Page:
My energy is different. I don't give it away anymore to people, places, things, or thoughts that don't inspire me. That doesn't mean I don't care ... I just don't hop on board the feelings express every time. Also, the more time I spend meditating, writing, doing yoga and just being, the less I engage with so many of the silly things that used to work me up.

Meditation teachers advise that when a thought crosses your mind during meditation, simply acknowledge it and then let it go. This simple revelation has rocked my world. For 43 years, I never had the space between an action and reaction that many people have. That space that allows you to process things before (over)reacting. Many of you have that space. Brad does. He has a big space. Sometimes, he doesn't react at all.

Meditation has given me that space. I'm still learning and practicing using the space, but I am so grateful every time I am able to observe, acknowledge and not lose my shit.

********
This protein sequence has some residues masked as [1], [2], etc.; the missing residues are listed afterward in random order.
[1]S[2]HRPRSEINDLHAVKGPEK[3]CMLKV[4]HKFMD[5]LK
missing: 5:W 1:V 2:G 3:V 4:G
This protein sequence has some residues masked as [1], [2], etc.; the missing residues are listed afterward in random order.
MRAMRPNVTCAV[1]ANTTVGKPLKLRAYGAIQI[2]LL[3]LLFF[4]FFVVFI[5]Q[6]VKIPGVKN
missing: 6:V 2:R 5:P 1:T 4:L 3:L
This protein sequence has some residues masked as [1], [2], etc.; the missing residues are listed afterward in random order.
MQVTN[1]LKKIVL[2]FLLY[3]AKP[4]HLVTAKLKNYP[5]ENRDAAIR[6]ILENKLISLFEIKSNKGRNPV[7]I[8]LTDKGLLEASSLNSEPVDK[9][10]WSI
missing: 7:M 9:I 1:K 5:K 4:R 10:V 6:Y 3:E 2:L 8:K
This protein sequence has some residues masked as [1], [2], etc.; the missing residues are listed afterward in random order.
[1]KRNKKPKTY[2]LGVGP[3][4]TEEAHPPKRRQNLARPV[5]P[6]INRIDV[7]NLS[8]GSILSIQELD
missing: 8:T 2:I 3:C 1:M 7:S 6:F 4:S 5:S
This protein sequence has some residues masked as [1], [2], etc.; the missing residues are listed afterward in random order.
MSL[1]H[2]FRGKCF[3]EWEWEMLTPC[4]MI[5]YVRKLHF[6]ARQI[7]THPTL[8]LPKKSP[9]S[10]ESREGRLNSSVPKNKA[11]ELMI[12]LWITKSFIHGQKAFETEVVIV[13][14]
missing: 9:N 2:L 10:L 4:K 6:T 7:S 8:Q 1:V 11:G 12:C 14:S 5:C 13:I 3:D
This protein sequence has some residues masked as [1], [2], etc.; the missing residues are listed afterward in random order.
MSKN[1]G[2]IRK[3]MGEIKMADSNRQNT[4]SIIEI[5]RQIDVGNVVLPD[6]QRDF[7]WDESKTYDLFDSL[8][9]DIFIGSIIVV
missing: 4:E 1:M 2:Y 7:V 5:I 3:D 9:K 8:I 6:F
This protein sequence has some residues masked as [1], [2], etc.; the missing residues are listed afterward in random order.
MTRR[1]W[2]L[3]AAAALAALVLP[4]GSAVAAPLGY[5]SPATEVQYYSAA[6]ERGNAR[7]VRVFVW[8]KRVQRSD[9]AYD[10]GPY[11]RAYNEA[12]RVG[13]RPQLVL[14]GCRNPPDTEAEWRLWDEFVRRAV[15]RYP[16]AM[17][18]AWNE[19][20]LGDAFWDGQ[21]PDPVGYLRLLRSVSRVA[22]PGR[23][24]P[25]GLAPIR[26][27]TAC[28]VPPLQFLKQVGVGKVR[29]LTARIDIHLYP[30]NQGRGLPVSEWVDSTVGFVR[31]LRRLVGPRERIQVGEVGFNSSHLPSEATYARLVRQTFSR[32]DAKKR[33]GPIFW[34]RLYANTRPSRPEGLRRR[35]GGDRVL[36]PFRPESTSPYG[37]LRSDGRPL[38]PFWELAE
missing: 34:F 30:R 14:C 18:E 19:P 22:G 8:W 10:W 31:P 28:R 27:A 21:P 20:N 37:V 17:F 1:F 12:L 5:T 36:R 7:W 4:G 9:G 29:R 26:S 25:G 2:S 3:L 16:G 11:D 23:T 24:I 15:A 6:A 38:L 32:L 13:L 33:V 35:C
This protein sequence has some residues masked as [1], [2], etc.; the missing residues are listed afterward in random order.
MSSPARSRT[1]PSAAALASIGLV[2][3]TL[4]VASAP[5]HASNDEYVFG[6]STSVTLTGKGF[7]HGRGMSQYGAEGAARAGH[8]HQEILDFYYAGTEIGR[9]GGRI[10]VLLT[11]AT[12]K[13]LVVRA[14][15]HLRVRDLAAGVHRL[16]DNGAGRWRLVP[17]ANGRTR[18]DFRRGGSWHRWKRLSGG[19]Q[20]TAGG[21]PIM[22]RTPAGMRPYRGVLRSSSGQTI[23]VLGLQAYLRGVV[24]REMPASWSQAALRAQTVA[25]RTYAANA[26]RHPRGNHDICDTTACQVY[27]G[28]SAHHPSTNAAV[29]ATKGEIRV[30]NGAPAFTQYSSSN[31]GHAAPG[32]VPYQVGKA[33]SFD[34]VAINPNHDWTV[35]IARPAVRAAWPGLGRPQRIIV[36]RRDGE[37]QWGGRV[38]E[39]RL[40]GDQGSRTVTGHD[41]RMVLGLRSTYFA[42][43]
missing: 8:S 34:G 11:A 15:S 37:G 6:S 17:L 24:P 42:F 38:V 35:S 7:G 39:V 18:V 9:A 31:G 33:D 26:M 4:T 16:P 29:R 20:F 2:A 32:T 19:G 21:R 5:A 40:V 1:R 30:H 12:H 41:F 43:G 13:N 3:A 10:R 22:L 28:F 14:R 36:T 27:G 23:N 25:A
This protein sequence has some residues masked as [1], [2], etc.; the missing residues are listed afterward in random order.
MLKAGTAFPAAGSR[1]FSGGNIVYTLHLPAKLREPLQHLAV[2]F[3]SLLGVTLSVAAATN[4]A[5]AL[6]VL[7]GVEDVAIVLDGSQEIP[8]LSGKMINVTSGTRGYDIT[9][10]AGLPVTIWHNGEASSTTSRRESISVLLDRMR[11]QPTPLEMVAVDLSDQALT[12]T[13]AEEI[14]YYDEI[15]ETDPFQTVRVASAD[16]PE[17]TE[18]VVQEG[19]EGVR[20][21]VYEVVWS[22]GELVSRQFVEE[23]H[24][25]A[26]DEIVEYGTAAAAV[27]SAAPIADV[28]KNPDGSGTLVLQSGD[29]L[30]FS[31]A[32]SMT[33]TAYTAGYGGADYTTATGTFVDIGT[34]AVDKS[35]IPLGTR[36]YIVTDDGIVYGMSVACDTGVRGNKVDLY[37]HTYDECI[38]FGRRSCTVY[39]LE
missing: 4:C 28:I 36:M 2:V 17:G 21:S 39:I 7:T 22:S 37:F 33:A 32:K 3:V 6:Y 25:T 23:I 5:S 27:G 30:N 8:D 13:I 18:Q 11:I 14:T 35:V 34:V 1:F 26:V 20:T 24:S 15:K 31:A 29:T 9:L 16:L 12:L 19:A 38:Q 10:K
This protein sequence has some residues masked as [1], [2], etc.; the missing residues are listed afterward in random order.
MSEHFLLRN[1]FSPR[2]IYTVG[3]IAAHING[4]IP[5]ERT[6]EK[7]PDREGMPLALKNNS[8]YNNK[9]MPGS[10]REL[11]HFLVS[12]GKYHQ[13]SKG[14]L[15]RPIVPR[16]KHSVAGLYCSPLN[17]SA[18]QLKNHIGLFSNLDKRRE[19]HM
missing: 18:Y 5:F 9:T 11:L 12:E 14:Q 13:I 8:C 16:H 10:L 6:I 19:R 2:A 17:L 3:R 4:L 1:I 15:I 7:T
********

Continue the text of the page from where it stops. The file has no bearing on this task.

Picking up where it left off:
I read an article that clarified my energy shift beautifully. I have transitioned from a searcher to a seeker.

"A searcher needs ... to be supported to help find their goals. They need to find the thing that will provide motivation and propel them forward. This will require a more in-depth examination of values and wants, learning what makes the person tick and what gives his life meaning. 

A seeker has already set the path for herself. She may need help motivating to follow the course, to reach the goals, to keep envisioning and acting upon her own agency and pathways, but there is something already in her mind that she wants to achieve. " 

So thank you, my darling little sister, for helping me to see this.

Do you have that space? How did you get it or was it always there? Or, if you're like me, did you even know there was a space?

*I know that split infinitive irks me too, but "to be" feels so Shakespeare-y.